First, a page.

Canon Burgess Carr Named Africa Officer

Episcopal News Service. April 30, 1987 [87095]

NEW YORK (DPS, April 30) -- The Rev. Canon Burgess Carr, a Liberian priest who for seven years headed the All Africa Council of Churches, has been named Partnership Officer for Africa in the World Mission Unit of the Episcopal Church Center.

The appointment was announced in late April by Presiding Bishop Edmond L. Browning and completes the critical staffing of partnership officers for the Church. When Carr Joins the staff on May 25, he will be working with the Rev. Patrick Mauney (deputy director and Asia/Pacific) and the Rev. Ricardo Potter (Latin America) in carrying out the Church program with Anglican partner Churches in Companion Relationship, missionary, support, development, advocacy and -- in some cases in Latin America and Asia -- work toward self-sufficiency ministries.

In announcing the appointment, Browning said: "Burgess brings over 20 years of experience working with churches in Africa to the position. His many previous positions have included secretary for Africa, Commission on Inter-Church Aid, Refugees and World Service of the World Council of Churches and general secretary, All Africa Conference of Churches, as well as acting as special consultant to the National Council of Churches, World Bank, United Nations Development Program and Sudan Council of Churches. He has taught at several seminaries, published numerous articles and papers and is looking forward to sharing his many years of experience, considerable gifts and extensive knowledge of Africa as a part of the Church Center team."

Carr, 51, earned both his undergraduate and theological degrees from Cuttington College in his native Liberia and a master's degree in theology from Harvard. After ordination in 1961, he served as a canon on the staff of the cathedral in Monrovia before coming to Cambridge for graduate studies. Carr interrupted his doctoral study at Harvard to join the World Council of Churches as Interchurch Aid African secretary and later as executive secretary of the Council's international affairs office. His work there included relief and mediation efforts during the bloody Nigerian civil war.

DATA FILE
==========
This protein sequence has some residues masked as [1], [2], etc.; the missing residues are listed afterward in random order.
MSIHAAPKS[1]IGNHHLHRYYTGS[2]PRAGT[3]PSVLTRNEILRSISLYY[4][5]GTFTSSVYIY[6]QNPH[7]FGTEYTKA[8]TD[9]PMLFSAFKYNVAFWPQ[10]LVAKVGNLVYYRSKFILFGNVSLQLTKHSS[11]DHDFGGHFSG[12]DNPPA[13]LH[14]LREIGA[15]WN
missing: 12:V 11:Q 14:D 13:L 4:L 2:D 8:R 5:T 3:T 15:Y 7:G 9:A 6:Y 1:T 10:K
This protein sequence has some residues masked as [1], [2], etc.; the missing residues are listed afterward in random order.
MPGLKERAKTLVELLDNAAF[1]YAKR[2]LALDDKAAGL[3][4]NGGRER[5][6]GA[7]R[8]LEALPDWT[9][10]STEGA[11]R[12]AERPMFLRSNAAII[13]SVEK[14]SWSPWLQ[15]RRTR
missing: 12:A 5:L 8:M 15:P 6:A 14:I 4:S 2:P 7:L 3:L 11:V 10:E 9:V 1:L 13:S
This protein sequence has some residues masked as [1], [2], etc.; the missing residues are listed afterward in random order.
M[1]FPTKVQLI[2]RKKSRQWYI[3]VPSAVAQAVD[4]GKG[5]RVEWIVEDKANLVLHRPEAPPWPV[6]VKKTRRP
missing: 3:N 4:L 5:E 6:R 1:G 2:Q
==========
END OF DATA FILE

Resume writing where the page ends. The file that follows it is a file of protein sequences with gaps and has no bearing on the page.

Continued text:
Carr was named general secretary of the All Africa Council of Churches in 1971 and, a year later, is credited with a critical role in mediating the end to Sudan's 17-year civil strife.

His tenure over the next six years in the Nairobi-based Council was controversial, with some member Churches accusing him of secularizing the organization and with conflicts with Kenyan officials. Carr was critical both of the West and the legacy of colonialism and of such of Africa's emerging leaders as Idi Amin, whose murderous regime he denounced regularly.

Since leaving the African post in 1978, Carr has lectured or been a member of the visiting faculty at Harvard and Boston University schools of theology and at Newton and Union theological schools. Most recently, he has held the rank of associate professor on the Yale theological faculty. He has served parishes in the Boston and New Haven area and is currently vicar of St. Andrew's Episcopal Church, New Haven.

He has been honored by Liberia, Egypt and the African Heritage Studies Association of the United States.

Carr and his wife, Frances, have five children.